Resistance, both conscious and unconscious, may
provide a useful, protective defense from psychological pain. Yet, it is often destructively attached to a false attitude or belief, impeding us in important endeavors. Such appears to be the case with the reluctance of many parents to seriously consider the enduring emotional impact of a dog bite on their child.
The initial protective reflex can be understood as the parents’ desire to avoid and deny unseen harmful consequences beyond the visible physical wounds. People automatically strive to initially minimize a trauma in most circumstances. The family’s or neighbor’s dog, more often than not, inflicts the wounds. This is as if the wounds were caused by a family member or friend. In addition, it is the rare parent who feels no responsibility for the attack. Both facts create additional explanations for resisting, avoiding and denying the possibility of serious latent injuries to the bitten child.
The typical child, following the attack and its physical repairs, observes his parents’ unhappy responses whenever the attack is recalled. Children avoid intentionally causing their parents any unhappiness. Consequently, the bitten child rarely if ever mentions the event.
The majority of these accidents involve children under age ten. Most attacks involve the child’s body above the shoulders. Adults forget the perceptions they had as children of the “bigness” of their former world. As adults we require extra thoughts and sensitivity to retrofit our minds to capture the child’s everyday sense of smallness and vulnerability even before an accident. Attacks to the face and head leave the child with frightening memories the child is reluctant to consciously recall. They may appear through nightmares, unexplained irritability and other unusual behaviors. Or the child may prove “successful” in hiding the after-effects of the trauma.
Parents and child unwittingly collaborate to deny and avoid exploring the latent, unseen impact of the dog attack beyond the physical repair and healing of the flesh wounds. The parents conclude that if any residual effects exist, they are “insignificant”.
Every dog attack on a child is unique. Consideration must be given to the age and size of the child, the size of the dog, the location of the bite, plus the real and perceived severity of the wounds. Additionally consider, the arrival of help, as seen by the child, the quality of physical and emotional support provided by adults, (including physicians and nurses), and the emotional response of adults to the attack in the initial days post-attack, as observed by the bitten child.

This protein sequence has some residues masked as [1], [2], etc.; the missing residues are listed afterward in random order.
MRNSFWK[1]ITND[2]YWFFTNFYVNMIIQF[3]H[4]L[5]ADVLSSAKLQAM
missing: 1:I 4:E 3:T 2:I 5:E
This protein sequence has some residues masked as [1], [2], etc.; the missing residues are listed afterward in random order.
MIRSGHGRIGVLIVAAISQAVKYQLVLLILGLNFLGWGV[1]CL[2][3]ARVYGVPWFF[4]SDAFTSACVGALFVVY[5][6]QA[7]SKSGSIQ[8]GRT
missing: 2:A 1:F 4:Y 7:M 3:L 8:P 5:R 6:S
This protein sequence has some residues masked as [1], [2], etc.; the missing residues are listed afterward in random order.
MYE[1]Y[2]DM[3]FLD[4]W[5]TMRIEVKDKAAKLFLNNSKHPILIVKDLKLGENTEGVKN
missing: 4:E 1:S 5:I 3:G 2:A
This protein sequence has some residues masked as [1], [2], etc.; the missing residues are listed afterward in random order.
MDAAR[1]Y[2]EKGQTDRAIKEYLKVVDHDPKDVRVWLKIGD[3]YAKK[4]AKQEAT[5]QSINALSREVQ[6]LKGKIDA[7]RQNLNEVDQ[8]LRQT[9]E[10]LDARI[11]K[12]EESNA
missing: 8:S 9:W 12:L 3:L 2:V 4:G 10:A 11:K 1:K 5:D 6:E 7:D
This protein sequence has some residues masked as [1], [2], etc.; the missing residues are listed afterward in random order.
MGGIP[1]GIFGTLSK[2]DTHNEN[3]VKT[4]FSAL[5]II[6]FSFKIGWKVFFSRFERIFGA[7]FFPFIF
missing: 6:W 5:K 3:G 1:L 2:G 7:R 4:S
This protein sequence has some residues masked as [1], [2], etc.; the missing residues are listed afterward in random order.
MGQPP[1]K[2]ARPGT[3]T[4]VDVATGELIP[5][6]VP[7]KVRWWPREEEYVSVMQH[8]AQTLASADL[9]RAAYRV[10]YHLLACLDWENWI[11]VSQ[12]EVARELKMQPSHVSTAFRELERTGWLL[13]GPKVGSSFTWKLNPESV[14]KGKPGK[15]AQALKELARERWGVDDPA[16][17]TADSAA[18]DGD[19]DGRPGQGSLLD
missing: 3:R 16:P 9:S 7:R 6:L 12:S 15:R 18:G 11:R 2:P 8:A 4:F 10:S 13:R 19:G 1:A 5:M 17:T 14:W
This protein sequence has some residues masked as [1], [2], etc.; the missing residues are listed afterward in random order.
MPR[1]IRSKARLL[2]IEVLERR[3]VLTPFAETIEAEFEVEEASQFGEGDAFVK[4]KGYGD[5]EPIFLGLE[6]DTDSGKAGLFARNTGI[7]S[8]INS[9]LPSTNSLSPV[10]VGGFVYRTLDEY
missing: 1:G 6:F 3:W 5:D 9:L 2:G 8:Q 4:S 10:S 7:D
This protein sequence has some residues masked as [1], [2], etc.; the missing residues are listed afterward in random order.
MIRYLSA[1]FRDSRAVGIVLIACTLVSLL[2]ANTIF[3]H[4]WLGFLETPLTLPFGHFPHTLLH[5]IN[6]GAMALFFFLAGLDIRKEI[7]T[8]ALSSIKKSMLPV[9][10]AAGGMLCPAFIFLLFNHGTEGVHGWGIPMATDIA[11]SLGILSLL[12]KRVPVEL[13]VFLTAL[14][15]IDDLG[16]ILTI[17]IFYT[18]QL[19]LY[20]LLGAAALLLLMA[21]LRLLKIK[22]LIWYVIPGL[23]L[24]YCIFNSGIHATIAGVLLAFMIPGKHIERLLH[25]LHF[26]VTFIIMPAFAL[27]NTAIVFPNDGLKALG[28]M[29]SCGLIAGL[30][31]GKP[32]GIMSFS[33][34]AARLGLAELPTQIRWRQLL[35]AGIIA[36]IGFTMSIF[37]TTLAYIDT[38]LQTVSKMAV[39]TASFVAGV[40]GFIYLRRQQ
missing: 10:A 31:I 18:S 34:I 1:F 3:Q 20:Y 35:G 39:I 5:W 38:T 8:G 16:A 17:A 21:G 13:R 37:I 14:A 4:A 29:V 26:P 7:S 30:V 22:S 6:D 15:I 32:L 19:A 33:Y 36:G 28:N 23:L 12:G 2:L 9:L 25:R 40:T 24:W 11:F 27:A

Consider, for one example, a small dog biting the lower leg of an eleven year-old girl that required three sutures and healed without any recognized residual. An individual fitting this description became a professor in child & adolescent psychiatry and repeatedly saw little importance in this essay’s message.
In another example, a four year old boy is severely bitten in the face by a mastiff. Does anyone think this boy “got over it” after the facial scars healed?
A third example, a seven year-old boy, son of a gifted Chief of an Emergency Department in a hospital in So. California was bitten several times on his head by a neighbor’s dog. That attack caused profuse bleeding. Fortunately, the father was home, immediately took his son to his ED for repair. On the advice of the family attorney, the boy was evaluated a year after the attack to determine if there was any residual to be considered in a pending law suit. Both parents were stunned when they observed their son breakdown during that interview. The son revealed, while choking back tears, the post trauma load that he had carried, solo, for a year.
In conclusion, if your child suffers the misfortune of a dog attack, please, seriously consider the possibility that emotional issues may persist. If you have any doubts, it will be worth the time, money and energy to identify emotional residuals or experience the peace-of-mind that your child’s recovery is complete.
R. Larry Schmitt was born in Iowa in l936. He graduated with eleven classmates from high school in Phelps, WI. He completed his undergraduate and medical degrees at the University of Wisconsin, Madison. An internship was completed at Philadelphia General Hospital. Following that internship, he worked as an Assistant Surgeon for the USPHS in Juneau, Alaska treating Alaska Natives. The next four years found him completing residencies in general and child psychiatry at the Menninger School of Psychiatry in Topeka, Kansas. He moved to San Diego in l969 where he practiced in La Jolla until retiring in 2005. During his practice, he taught and supervised in the Division of Child/Adolescent Psychiatry. He currently volunteers at the UCSD Free Clinic with continuing contact with residents in child and adolescent psychiatry.
He is boarded in both general and child psychiatry and a Life Fellow in the American Psychiatric Association.